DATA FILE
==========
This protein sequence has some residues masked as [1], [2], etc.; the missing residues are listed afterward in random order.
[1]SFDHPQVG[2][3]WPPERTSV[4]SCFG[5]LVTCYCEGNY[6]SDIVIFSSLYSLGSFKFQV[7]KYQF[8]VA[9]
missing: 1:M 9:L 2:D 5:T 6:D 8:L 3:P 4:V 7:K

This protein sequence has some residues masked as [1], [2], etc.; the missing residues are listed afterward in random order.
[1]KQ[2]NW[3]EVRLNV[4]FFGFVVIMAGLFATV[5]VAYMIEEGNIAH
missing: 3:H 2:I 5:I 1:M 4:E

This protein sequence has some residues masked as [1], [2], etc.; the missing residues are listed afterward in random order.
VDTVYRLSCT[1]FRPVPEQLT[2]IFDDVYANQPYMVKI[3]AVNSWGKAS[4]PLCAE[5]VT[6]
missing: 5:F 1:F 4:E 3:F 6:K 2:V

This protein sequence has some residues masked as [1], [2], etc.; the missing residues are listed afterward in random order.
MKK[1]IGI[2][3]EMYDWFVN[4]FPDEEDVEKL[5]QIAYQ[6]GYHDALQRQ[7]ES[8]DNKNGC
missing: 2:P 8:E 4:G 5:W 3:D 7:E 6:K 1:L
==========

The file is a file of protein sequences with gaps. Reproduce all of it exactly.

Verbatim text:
This protein sequence has some residues masked as [1], [2], etc.; the missing residues are listed afterward in random order.
[1]SFDHPQVG[2][3]WPPERTSV[4]SCFG[5]LVTCYCEGNY[6]SDIVIFSSLYSLGSFKFQV[7]KYQF[8]VA[9]
missing: 1:M 9:L 2:D 5:T 6:D 8:L 3:P 4:V 7:K

This protein sequence has some residues masked as [1], [2], etc.; the missing residues are listed afterward in random order.
[1]KQ[2]NW[3]EVRLNV[4]FFGFVVIMAGLFATV[5]VAYMIEEGNIAH
missing: 3:H 2:I 5:I 1:M 4:E

This protein sequence has some residues masked as [1], [2], etc.; the missing residues are listed afterward in random order.
VDTVYRLSCT[1]FRPVPEQLT[2]IFDDVYANQPYMVKI[3]AVNSWGKAS[4]PLCAE[5]VT[6]
missing: 5:F 1:F 4:E 3:F 6:K 2:V

This protein sequence has some residues masked as [1], [2], etc.; the missing residues are listed afterward in random order.
MKK[1]IGI[2][3]EMYDWFVN[4]FPDEEDVEKL[5]QIAYQ[6]GYHDALQRQ[7]ES[8]DNKNGC
missing: 2:P 8:E 4:G 5:W 3:D 7:E 6:K 1:L